Since Irish was his first language, it is not hard to see why his disillusionment about an teanga, the (Irish) tongue, would have hit O’Nolan so hard. “It is common knowledge,” Myles observed bitterly, satirizing Eamon de Valera’s vision of an Ireland where happy Gaelic-speaking peasants farmed blissfully and comely maidens danced at the crossroads, “that certain categories of Irish speakers are boors. They (being men) have nuns’ faces, wear bicycle clips continuously, talk in Irish only about ceist na teanga and have undue confidence in Irish dancing as a general national prophylactic… .” Perhaps saddest of all, O’Nolan was not even able to acknowledge his masterpiece, At Swim-Two-Birds, dismissing it as “mere juvenilia.” The book, which appeared in 1939, might lay claim to being the first postmodernist novel written in English. Its title contains a literal translation of a place-name from the Irish. Graham Greene neatly summed up its plot as follows: “you have (a) a book about a man called Trellis who is (b) writing a book about certain characters who (c) are turning the tables on Trellis by writing about him.” Trellis loses control over his characters only when he falls asleep. These devices, which would seem to owe something to Gide and Pirandello, have much less novelty value today than they had then. But unlike today’s postmodernism, O’Brien’s book has the freshness and sprightliness of a joke being told for the first time. For me the delight and charm of the book lie not so much in its overall premise, but in the author’s brilliance as a satirist and parodist. In one character, Finn MacCool, O’Brien parodies the ancient Irish poetry he would have read in school, which can only speak in high, traditional style of matters such as the wanderings of the mad king Sweeny. This mixes hilariously with the other characters’ more mundane interests. Here are the characters of Trellis’s novel talking among themselves:

I will relate, said Finn.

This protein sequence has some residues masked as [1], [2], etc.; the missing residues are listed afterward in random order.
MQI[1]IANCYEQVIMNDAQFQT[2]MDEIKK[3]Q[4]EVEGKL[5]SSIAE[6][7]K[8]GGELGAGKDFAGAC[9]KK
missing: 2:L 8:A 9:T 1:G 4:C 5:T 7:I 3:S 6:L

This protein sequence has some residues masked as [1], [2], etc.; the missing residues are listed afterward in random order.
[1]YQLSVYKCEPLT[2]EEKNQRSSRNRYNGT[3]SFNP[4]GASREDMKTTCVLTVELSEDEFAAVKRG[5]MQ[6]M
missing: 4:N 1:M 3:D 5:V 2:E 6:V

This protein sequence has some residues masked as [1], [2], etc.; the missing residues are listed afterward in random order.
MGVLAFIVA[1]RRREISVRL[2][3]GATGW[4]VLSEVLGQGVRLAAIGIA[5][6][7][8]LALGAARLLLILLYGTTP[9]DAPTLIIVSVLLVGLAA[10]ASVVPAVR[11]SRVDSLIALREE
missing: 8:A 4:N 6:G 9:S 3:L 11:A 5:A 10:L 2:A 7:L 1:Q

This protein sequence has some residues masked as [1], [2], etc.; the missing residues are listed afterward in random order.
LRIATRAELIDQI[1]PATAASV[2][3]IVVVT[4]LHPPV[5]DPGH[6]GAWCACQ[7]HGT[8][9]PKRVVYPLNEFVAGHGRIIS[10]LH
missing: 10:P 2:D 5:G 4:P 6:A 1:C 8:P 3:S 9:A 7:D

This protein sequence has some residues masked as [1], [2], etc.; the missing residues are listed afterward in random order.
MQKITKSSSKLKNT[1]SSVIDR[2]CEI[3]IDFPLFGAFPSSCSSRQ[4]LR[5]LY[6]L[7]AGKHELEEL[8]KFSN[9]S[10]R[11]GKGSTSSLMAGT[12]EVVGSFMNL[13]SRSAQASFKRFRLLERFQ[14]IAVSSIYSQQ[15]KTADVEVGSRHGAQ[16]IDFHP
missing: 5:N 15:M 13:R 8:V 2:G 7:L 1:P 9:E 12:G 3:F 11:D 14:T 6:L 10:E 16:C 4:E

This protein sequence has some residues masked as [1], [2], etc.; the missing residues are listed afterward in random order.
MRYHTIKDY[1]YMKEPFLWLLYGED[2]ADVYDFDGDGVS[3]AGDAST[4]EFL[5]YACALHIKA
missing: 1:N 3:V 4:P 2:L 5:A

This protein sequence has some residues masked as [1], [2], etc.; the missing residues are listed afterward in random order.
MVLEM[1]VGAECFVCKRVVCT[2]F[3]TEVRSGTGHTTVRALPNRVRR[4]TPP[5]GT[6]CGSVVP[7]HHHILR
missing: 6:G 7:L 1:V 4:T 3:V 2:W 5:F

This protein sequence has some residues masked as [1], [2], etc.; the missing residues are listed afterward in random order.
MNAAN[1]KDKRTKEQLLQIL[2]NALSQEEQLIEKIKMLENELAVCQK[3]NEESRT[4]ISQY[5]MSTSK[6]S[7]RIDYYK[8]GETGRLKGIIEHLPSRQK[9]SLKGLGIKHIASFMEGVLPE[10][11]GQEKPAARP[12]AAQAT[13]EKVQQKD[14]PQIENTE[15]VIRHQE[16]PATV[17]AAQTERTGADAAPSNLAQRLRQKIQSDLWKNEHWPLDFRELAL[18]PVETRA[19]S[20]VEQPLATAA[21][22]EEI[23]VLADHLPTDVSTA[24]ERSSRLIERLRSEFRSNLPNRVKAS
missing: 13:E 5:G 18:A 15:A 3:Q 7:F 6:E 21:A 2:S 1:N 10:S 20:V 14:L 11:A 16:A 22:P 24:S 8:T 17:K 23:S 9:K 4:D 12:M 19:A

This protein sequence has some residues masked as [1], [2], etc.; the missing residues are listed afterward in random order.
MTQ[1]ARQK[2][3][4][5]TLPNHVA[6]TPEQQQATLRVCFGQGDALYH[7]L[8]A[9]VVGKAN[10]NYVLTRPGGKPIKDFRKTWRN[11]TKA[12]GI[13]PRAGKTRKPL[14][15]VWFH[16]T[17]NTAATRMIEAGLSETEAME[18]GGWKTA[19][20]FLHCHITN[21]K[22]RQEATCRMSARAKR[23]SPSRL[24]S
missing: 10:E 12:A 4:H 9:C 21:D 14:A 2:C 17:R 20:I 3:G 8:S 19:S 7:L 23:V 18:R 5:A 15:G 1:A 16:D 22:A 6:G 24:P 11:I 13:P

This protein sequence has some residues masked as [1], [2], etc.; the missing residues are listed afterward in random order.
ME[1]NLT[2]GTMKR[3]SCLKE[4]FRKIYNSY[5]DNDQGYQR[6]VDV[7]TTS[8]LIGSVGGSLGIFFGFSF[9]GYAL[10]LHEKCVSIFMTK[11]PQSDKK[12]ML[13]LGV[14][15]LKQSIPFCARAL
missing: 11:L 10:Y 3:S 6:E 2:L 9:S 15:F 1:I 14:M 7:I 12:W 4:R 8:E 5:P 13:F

We’re off again, said Furriskey.
The first matter that I will occupy with honey-words and melodious recital, said Finn, is the reason and the first cause for Sweeny’s frenzy.
Draw in your chairs, boys, said Shanahan, we’re right for the night. We’re away in a hack.

Hilariously, Finn’s interlocutors, ordinary middle-class Dubliners, tolerate Finn as a harmless long-winded eccentric. O’Brien’s parodies of their own garrulousness are exact and delightful. He captures the repetitiveness and unconscious buffoonery of their speech with unerringly precise mimicry. Shanahan glosses one of Finn’s tales as follows:

The upshot is that your man becomes a bloody bird.
I see, said Lamont.
Do you see it, Mr. Furriskey, said Shanahan. What happens? He is changed into a bird for his pains and he could go from here to Carlow in one hop… .

That was always one thing, said Shanahan wisely, that the Irish race was always noted for, one place where the world had to give us best. With all his faults and by God he has plenty, the Irishman can jump. By God he can jump. That’s one thing the Irish race is honored for no matter where it goes or where you find it—jumping. The world looks to us there.

The best comedians are, famously, often the saddest men. In a column written less than a month before his death, Myles wrote that anybody “who has the courage to raise his eyes and look sanely at the awful human condition … must realize finally that tiny periods of temporary release from intolerable suffering is the most that any individual has the right to expect.” Cronin notes, “He died peacefully and rather unexpectedly on 1 April 1966, April Fools’ Day.”